Citrus provides refreshing top notes to the theme of the fragrance underneath it. From our range try Nice Bergamote (Essential Parfums) with its elegant theme of sparkling citrus and florals, or the fresh aquatic Aegean Salt & Citrus from Theodoros Kalotinis. These can effectively lighten the load of a very intense gourmand scent, or add a welcome lift to an oriental scent that is too heavy for warmer weather. Citrus notes aid diffusion, so they tend to “take with them” some of the less volatile molecules. Try Tihota with a simple citrus cologne on top, and revel into how vanilla becomes a summery distraction.

Woody scents, on the other hand, provide the deepening and grounding woodwork for the rest of what you spray on top. A scent like Cedar Woodpecker from Parle Moi makes for a wonderful accessory to make any loud scent cozy and soft, closer to the skin, more comfy. Black by Puredistance is a wonderful and lasting base under any fleeting citrus or fougère, giving them a timbre like Jeremy Irons’s rumbling voice. Swoon…

Going by specific notes is also advisable, especially when aiming for a certain effect, or making something your own by manipulating its scent. Do you want your fragrance to smell fresh and wet, like it comes from the garden? Patchouli is a natural aid to making roses more interesting, making them feel more alive, as if still attached on the bush. Oudh is also a great partner to rose, giving a mysterious and trendy aura of the East. Musk goes well with almost everything, giving a comfy aura and a cleaner veneer. Vanille-Benjoin (Affinessence) is a perfect base for building a denser gourmand, as this ambery duo of benzoin and vanilla is by its very nature, sweetish and subtly vanillic. Lighter floral notes such as neroli, lily of the valley and magnolia give a delicate and airy ambience, while richer and more saturated flower materials, such as jasmine, orange blossom absolute, and tuberose give a carnal aspect to the scent, like in Victoria (Frassai); after all, flowers are the reproductive organs of plants…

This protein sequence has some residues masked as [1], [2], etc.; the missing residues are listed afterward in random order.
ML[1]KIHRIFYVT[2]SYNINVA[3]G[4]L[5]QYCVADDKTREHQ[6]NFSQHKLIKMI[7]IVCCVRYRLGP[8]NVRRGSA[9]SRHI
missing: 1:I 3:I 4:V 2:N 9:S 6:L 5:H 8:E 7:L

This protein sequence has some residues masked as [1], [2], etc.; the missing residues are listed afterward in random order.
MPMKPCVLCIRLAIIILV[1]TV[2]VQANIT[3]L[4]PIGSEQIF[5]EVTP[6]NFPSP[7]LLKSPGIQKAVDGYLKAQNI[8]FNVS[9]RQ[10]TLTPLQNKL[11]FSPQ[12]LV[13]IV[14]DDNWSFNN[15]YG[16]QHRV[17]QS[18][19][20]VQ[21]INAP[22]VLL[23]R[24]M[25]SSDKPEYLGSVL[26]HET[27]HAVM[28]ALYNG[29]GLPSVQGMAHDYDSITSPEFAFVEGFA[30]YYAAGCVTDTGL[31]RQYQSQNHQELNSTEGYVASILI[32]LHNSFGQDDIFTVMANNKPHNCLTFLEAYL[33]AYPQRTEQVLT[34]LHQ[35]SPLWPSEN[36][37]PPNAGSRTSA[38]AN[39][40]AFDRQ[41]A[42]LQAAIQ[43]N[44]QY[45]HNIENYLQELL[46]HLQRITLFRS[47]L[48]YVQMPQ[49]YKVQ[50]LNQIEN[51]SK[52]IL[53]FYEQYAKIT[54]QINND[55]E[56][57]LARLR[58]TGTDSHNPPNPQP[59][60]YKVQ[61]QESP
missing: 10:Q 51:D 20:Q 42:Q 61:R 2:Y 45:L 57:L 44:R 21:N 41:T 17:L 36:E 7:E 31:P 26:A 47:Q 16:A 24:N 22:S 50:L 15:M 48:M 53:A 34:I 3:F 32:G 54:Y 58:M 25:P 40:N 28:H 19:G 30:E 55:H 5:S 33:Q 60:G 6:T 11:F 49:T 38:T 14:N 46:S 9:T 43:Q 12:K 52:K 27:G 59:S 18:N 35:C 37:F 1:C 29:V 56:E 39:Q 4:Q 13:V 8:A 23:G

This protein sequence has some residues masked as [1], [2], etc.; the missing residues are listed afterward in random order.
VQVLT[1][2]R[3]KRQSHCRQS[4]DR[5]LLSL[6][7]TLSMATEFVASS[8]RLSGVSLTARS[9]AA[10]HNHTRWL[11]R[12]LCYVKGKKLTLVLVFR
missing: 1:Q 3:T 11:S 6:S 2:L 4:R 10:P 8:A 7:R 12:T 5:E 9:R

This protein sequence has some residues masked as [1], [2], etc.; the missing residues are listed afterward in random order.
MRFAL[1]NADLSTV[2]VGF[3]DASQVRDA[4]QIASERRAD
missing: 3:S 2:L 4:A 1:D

There is also a particular technique involved in layering your fragrances, and that one does require a bit of trial & error on your part. It has to do with proportion and sequence. As a rule of thumb, spray heavier, denser fragrances first, so as to provide a layer on which the lighter scent adheres to. Also be mindful of the sprayer, in that instance, as your regular 3 or 5  sprays might now be divided between two separate fragrances. A single spray of the heavier one might do the trick, whereas you can reserve 2 for the lighter scent. This is especially important with natural fragrances, as the formula is built taking into account the volatility rates of different ingredients. More lab-intensive creations bypass this by anchoring molecules into “chains”, thanks to creative chemistry.

As always, try your combination out at home first, thanks to our extensive sampling program, and then step out in the wide world and amaze with your unique personally “created” fragrance. You’re bound to get questions on what you’re wearing. You too can be the maestro of your own private orchestra of scents! Isn’t that cool?